Viet Nam News
The unofficial foreign currency exchange market has long operated in Việt Nam. But it is in the public eye this week after a shocking case in which a man was heavily fined for trying to exchange US$100.
Nguyễn Cà Rê, a 38-year-old electrician from the southern city of Cần Thơ, faces a hefty fine of up to VNĐ90 million (US$3,846) after exchanging a $100 note for VNĐ2.26 million in a gold shop which was not licensed by the State Bank of Việt Nam (SBV) to exchange foreign currency.
The gold shop was also slapped with a penalty of VNĐ180 million for providing the service.
Like Rê, many other residents said they did not know about the rule until the case was reported by local media.
Nguyễn Văn Minh, a resident in Hoàng Mai District’s Lĩnh Nam Ward, said he was surprised by news because he often went to jewellery stores to change US dollars and other foreign currency.
“Exchanging money via unofficial channels is something Vietnamese people have been doing for years, and I have never known anyone to be punished,” Minh said. “I did not know about the ban on exchanging foreign currency at unlicensed outlets or that such violations could result in fines of up to VNĐ100 million. And I still do not know which outlets are legal.”
An owner of a jewellery shop on Vĩnh Hưng Street, Hoàng Mai District, Mai Thanh Liêm, said buying and selling of foreign currency has been common for a long time even though it was illegal.
Gold shops on Hà Trung Street, Hoàn Kiếm District, a popular currency exchange destination in Hà Nội, also offered the same service, he said.
Not all gold shops are licensed to buy foreign currency but this still happens every day because it is difficult for enforcement agencies to control, Liêm said.
“Where there is demand, there will be supply,” said Liêm. “The bank requires customers to go through a complicated process to exchange money during office hours while gold shops can offer quicker and more convenient service.”
He said the man’s punishment was legal but very unusual.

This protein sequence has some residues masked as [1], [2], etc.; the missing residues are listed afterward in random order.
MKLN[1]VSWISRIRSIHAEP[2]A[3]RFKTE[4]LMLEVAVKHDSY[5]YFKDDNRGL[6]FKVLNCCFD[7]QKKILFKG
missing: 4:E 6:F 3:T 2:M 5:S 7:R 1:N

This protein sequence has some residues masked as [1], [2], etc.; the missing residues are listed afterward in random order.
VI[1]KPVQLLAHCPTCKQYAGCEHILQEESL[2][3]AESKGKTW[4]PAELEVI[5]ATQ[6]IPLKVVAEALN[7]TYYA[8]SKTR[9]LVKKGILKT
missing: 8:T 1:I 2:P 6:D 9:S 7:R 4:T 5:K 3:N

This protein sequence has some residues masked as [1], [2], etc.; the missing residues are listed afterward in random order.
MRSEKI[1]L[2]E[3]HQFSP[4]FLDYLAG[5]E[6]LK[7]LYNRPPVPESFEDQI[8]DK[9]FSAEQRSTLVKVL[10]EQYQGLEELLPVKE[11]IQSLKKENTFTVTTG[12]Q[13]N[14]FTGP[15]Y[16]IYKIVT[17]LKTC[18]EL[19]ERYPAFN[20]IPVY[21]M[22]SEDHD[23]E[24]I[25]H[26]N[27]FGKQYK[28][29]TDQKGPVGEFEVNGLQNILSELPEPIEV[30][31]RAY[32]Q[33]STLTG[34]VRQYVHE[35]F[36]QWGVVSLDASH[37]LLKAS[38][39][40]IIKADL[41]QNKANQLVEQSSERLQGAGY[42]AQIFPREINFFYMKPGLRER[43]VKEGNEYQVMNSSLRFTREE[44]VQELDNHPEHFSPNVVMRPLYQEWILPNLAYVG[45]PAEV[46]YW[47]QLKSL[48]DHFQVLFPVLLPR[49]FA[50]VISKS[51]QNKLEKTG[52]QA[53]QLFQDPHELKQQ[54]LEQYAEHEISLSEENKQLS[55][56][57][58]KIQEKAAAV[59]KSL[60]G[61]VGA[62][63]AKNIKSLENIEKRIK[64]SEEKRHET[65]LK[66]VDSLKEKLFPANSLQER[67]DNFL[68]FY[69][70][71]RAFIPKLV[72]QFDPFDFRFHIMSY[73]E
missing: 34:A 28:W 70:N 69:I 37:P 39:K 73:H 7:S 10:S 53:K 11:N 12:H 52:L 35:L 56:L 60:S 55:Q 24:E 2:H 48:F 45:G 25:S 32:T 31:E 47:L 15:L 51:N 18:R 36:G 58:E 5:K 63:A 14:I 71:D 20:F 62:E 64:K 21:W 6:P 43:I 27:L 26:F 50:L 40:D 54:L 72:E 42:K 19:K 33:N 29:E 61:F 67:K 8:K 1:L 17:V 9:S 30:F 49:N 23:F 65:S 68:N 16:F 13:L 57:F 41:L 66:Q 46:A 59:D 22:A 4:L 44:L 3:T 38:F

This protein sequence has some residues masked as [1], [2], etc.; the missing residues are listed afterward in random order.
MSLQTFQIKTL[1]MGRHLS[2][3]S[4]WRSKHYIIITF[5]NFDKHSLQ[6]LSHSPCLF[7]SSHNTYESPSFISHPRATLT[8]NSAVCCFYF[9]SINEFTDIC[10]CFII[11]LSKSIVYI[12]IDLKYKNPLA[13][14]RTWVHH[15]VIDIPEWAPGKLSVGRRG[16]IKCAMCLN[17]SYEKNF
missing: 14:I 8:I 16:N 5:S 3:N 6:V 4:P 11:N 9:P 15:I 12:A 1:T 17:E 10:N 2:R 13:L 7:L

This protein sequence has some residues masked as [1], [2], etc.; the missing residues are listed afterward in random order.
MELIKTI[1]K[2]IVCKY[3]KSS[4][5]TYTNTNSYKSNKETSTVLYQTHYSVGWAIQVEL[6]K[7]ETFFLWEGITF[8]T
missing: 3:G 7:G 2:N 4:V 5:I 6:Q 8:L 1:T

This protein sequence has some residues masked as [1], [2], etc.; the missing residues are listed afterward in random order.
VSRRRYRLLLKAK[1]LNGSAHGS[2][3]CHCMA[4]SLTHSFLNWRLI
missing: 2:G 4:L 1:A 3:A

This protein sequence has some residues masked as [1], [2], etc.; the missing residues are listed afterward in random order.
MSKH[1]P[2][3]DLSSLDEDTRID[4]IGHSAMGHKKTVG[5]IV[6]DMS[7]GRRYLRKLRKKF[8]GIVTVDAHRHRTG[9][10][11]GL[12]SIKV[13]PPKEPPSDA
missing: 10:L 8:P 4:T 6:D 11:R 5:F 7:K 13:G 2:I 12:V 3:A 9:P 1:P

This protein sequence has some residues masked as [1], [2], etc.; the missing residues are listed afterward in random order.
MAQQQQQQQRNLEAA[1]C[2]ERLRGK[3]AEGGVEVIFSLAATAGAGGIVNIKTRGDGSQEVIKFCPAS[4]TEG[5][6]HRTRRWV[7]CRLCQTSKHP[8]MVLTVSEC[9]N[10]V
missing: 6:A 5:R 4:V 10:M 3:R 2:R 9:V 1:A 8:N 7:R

I suppose it is the fault of residents, because they lack knowledge of the law, and also the fault of State agencies.
Nguyễn Chiến, a National Assembly delegate and vice chairman of the Việt Nam Bar Association, said the case showed shortcomings in applying legal regulations and demonstrated the weakness of State management in currency transfers. He said punishing unlicensed exchanges was legitimate, but relevant agencies were responsible for making sure people know the laws.
“If many illegal currency exchange points still exist, it is the responsibility of the Sate management agencies. And the regulation has not been strictly enforced,” he said at the final working session of two days of socio-economic discussions in parliament last week.
He suggested revising the sanction.
Under the law issued by the Government in 2014 to set punishments for violating administrative regulations on currencies and banking, fines for the exchange of foreign currencies at unlicensed organisations range from VNĐ80 million to VNĐ100 million. Authorities are also eligible to confiscate the foreign currencies.
Only banks are licensed to trade and exchange foreign currencies. Some jewellery stores are authorised by banks to act as exchange agents; however, they are eligible to buy foreign currencies but not to sell them.
According to Nguyễn Ngọc Đông, director of the SBV’s Foreign Currency Management Department, exchange services are available in many locations. As of the end of September this year, the SBV had licensed 580 exchange stores nationwide across urban and rural areas.
Under SBV regulations, banks must publicise the lists of official exchange outlets on their websites, Đông said.
NA deputy Mai Thị Phương Hoa agreed with Chiến, adding the case revealed that regulations were not always enforced properly.
Laws should adapt to changing times and the needs of the people they cater to.
Hoa Hữu Lân, former head of the Research Division for Cultural and Social Development at the Hà Nội Institute for Socio-Economic Research, said the law should be revised if it is too rigid.
If it is too strict, people will seek ways to avoid the law, resulting in violations.
This fine was too heavy, he told the Khoa học & Đời sống (Science & Life) newspaper.
The penalty should be applied on a case-by-case basis. Lân added that the violation was not as serious as breaking traffic or food safety laws.
Deputy Prime Minister Trương Hòa Bình said on Saturday that SBV should look into the legality and appropriateness of the heavy fine.
Trần Quốc Hà, director of the SBV’s Cần Thơ branch, worked with the city’s People’s Committee to find a solution.
After the discussion, Hà said this was the first time Rê had violated the law. Rê’s knowledge of the law was limited and he was reportedly unable to pay the fine as his monthly electrician’s salary is just above VNĐ3 million, so the People’s Committee should consider reducing or eliminating his fine and returning his $100.
This does not mean poor people can break the law without consequences. Rich and poor alike should be strictly punished for violating laws, I think.
Unfortunately, people still have limited knowledge of the laws.
As this story demonstrates, full understanding of all aspects of the law is important. – VNS